• Donna

    I think the biggest problem for people with mild CP is that although we are generally quite active in our younger life, we are prone to falling more than the average person without CP. Injuries received in these falls only serve to weaken any abnormal stresses on our body. I tore the cartilages in my good knee at 21 by simply standing up from a cross-legged position on the floor. Ripping off my big toe nail was a constant result of many falls, to the point that I asked if I could have it surgically removed. I was declined but have since discovered Keen brand of flip-flops are ideal for summer wear as they are designed with a ‘toe protector’.
    Hindsight: I wished I would have learn to tumble into a roll when I was young. My kids too Aikido lessons recently and the first thing they were taught was how to roll properly, frontwards or backwards. Imagine the impact injuries that could have been avoided if I’d been able to turn each hard fall into a harmless roll. I hope nowadays physiotherapists working with children with CP make tumbling into a roll a part of regular treatment exercise.

  • Larry

    Im 45 and left Hemaplegia I worked as a Diesel mechanic till 37 years old then had spine surgery because I couldnt walk much. I rethrned to work for a year and a half then retired. I try to stay busy and upbeat but the pain gets me at times.

  • Leah Serdoner

    I am 56 years old female with cebral palsy and I am starting to have Alot of pain in my neck back and shoulders. Some times it is extremely painful and becomes hard to even get out of bed. Has anyone else had this going on. Thanks Leah

  • William

    I’m 30 and now have joint pain and would love to know what cp has for me in the next few years and if I has any berring on your heart

  • Katherine

    Hi, i’m 27 and have CP. Im preschool teacher and until recently have managed to work full time with no problems except experiencing more tiredness and aches sand pains than my colleagues. However i have recently noticed that m balance has deteriorated so much i need to consider my career options. Was wondering if anyone else experienced this?

  • Donna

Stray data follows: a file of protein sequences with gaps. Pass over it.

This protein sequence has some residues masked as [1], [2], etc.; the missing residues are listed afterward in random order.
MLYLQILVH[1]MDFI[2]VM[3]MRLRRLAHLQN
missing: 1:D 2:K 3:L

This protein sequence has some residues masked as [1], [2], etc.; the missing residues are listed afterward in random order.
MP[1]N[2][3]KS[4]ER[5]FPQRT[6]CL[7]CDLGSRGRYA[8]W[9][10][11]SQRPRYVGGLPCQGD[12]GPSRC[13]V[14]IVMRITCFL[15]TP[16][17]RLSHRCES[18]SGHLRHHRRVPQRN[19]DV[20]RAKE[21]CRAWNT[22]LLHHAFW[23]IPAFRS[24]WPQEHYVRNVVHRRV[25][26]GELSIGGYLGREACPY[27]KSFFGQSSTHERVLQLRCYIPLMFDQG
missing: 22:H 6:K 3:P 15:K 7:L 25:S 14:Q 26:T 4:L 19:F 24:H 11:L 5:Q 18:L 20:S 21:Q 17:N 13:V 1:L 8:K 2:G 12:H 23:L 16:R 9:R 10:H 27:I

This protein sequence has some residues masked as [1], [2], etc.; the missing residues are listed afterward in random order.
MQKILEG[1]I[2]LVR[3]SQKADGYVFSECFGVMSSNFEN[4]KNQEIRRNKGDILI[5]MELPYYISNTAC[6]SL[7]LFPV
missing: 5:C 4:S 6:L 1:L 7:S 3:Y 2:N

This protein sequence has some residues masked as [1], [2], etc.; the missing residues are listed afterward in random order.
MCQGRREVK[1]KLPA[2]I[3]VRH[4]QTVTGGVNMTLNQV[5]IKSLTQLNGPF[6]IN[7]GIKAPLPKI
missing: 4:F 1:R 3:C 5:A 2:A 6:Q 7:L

Hi Katherine,
    Lack of balance was often a part of the issue for me and the reason for some of my many falls (tripping over my toes being the main reason). But lack of balance wasn’t a big part of my issue until my late 40s. In recent years it’s become a huge issue and the reason I can’t walk much without a cane. You are young yet. My advice – if you can, learn how to turn a fall into a roll so that fear doesn’t restrict you the way it does now for me. The more i’m in pain, the more I’ve slowed down, the more weight I’ve gained, the more i’m in pain. It’s a vicious circle. If I had my time again, I would practice falling into a roll safely over and over while I was younger until it was second nature. I would have a therapist along side and some good soft air mattresses.
    I’d love to hear anyone else’s feedback. Donna

  • dalya

    HI all ,

    I am 32 and also have mild CP . in my childhood I under went alot of ops .
    I am only effected in my walking .

    For the past 5 years I ahve been suffering from pains in my ankels while walking .
    And in the past month I have started to get terrible lower back pain .

    Has anyone had the same symptoms and do you know of good kinds of exercise that is good for this and for CP in general ? ( I hate swimming and can’t ride a bile )

    • Pip harrington

      Hi my name is pip am 31 I have mild cerible palsy I’ve dislcated both my knees. Not so long ago I twisted my ankle now I have bad knees & back end I go 2 see carapractor & that seems to help me.

  • xoxo

    I’m a 25 year old with mild CP. I was wondering if anyone can tell me what kind of exercises I could do to help with my pain. Thank you.

  • Donna